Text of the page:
Security: Understanding who can do what in policyIQ

Are you expanding or considering expanding your use of policyIQ and wondering how to determine whether content is available and viewable by only the appropriate personnel? Your understanding of the three key influences on policyIQ Security will help you to make the appropriate adjustments to your pages and personnel.

Before we really dig into these influences on security, let’s revisit some policyIQ basics.

policyIQ has 5 Main Modules:

Home: Read-only access to published content and Forms which you are permitted to see (by local right or global permission).
Create And Edit: Generate new content, delegate content, update content or submit for publishing approval.
Approve: Review and Approve content, or send content back to Create And Edit for further development.
Reports: Find a needle in a haystack or perform broad analysis across the business by creating detail or summary reports with a wizard interface for online viewing, printing, and exporting.
Setup: Manage the layout of content, organization of content, user accounts and users’ Global Permissions among other system settings.

The three influences on accessing content in policyIQ are (drum roll, please):
1. The Stage of an item’s development; where it is in the workflow
2. The Local Rights granted at the object level in policyIQ
3. The Global Permissions or Role assigned to each user

Each of these influences is distinct and separate from the other influences, and each influences a user’s interaction with an object in policyIQ.  If an individual is having difficulty locating, editing, or accessing an object, please consider the following questions:

Is the stage of an object affecting my ability to perform an action?
An item could be in one of a number of stages of development including Checked Out To Me, Available For Check Out, or Awaiting My Approval.  Folders also have workflow including Draft (found only in Create And Edit or Setup) or Visible (found in Home).  The stage of development affects what actions can be performed on an object.

Here are some examples for consideration:

  • If I am navigating through Folders in the Home module, I will not see any content that has not yet been published.  In Home, I have read only access to published content.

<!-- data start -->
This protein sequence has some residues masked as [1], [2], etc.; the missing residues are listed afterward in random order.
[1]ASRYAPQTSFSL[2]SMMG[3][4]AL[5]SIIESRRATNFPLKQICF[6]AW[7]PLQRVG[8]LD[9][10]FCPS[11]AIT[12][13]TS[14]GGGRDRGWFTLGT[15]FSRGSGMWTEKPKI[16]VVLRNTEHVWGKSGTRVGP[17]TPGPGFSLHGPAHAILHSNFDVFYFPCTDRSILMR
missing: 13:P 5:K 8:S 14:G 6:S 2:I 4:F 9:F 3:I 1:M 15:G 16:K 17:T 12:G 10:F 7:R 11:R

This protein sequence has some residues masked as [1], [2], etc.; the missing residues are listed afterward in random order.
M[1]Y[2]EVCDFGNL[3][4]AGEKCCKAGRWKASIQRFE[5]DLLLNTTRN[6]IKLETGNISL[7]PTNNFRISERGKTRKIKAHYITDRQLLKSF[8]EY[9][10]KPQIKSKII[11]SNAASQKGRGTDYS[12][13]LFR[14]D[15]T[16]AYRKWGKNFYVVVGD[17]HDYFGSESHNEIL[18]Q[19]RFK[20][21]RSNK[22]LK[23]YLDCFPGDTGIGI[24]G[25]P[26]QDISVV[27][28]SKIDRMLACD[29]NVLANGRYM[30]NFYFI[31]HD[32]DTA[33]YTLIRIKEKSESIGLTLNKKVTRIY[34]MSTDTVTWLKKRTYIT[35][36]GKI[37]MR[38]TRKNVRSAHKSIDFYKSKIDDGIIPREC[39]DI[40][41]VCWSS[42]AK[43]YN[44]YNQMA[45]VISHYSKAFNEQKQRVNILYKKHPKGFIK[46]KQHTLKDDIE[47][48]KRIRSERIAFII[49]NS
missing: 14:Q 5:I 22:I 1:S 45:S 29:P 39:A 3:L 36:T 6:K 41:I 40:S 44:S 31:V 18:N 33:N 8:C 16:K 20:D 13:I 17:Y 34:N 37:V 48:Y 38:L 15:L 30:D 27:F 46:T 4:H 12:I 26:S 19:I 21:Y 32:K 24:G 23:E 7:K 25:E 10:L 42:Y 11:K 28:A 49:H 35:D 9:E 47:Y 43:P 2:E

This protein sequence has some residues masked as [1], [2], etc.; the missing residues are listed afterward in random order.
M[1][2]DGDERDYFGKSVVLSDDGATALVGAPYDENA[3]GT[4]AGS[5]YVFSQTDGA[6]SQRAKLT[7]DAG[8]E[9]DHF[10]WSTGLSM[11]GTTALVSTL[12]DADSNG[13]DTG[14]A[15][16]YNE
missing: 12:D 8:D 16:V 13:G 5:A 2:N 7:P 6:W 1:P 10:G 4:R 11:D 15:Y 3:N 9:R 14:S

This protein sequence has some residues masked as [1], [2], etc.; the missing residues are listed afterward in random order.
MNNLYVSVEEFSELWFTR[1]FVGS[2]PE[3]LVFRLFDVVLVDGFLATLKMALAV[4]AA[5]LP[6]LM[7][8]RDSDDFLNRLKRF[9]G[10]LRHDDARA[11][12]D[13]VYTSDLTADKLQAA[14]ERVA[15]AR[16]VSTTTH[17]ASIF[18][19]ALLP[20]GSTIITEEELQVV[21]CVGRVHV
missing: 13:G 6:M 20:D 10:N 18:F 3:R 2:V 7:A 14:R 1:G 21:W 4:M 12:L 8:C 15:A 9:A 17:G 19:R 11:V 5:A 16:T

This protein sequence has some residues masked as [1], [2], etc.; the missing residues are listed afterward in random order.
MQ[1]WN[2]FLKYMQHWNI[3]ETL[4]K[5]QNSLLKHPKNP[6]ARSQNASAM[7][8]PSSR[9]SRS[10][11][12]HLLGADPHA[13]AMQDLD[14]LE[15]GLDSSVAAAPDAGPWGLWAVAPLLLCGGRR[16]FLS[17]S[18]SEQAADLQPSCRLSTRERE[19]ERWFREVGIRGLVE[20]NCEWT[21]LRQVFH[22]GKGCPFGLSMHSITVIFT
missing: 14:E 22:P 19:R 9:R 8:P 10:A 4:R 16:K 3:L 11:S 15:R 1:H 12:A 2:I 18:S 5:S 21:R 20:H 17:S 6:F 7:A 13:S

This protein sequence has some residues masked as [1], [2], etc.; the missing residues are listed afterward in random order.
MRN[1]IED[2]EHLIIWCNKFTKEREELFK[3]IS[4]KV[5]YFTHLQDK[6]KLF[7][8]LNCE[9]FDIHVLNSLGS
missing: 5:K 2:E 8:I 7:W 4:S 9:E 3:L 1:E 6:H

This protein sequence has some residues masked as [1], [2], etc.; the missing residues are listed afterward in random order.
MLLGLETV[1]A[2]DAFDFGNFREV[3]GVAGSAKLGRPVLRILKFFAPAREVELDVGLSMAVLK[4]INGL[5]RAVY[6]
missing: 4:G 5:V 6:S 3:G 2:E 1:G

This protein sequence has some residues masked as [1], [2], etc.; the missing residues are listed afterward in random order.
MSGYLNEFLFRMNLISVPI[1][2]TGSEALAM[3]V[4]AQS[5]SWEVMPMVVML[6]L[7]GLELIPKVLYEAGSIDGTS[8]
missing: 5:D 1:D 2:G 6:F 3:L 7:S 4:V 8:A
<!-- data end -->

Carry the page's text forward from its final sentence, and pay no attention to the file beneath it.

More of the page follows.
• If I am viewing a Page that is published and need to make changes, I first must choose to “unpublish” the Page and check it out to myself before I am able to edit the item.
  • If am in the Home module, I will see only those Folders with a stage of Visible.  Draft Folders can be seen only in Create And Edit or Setup.

Do I have a Local Right to this object?
Examples of Local Rights include Administrator, Editor, Viewer, Indexer, etc.  If you do have a Local Right to an object, is it the correct Local Right to perform the action needed?  Local Rights provide the ability to perform different actions on an object, and you must have the correct rights to perform these actions.


  • If I am an Editor on a Page, I do not have the ability to delegate the Page to another or to publish the Page—these capabilities are reserved for the Page Administrators.
  • It is not necessary to add the Page Administrators to the Viewers field on a Page—of course they have the right to see the Page if they have been granted the right to administer it.
  • If I make another user an Administrator of a Folder, he or she is then permitted to edit the properties (such as Name or Viewers) and to add sub-Folders under it.

Do I have a Global Permission that pertains to this object?
Global Permissions are combined to form Roles, and Advanced Users in policyIQ are each assigned a Role as a part of his/her profile.  If you cannot perform an action, consider whether you have permission, based on your assigned Role, to perform an action on the object.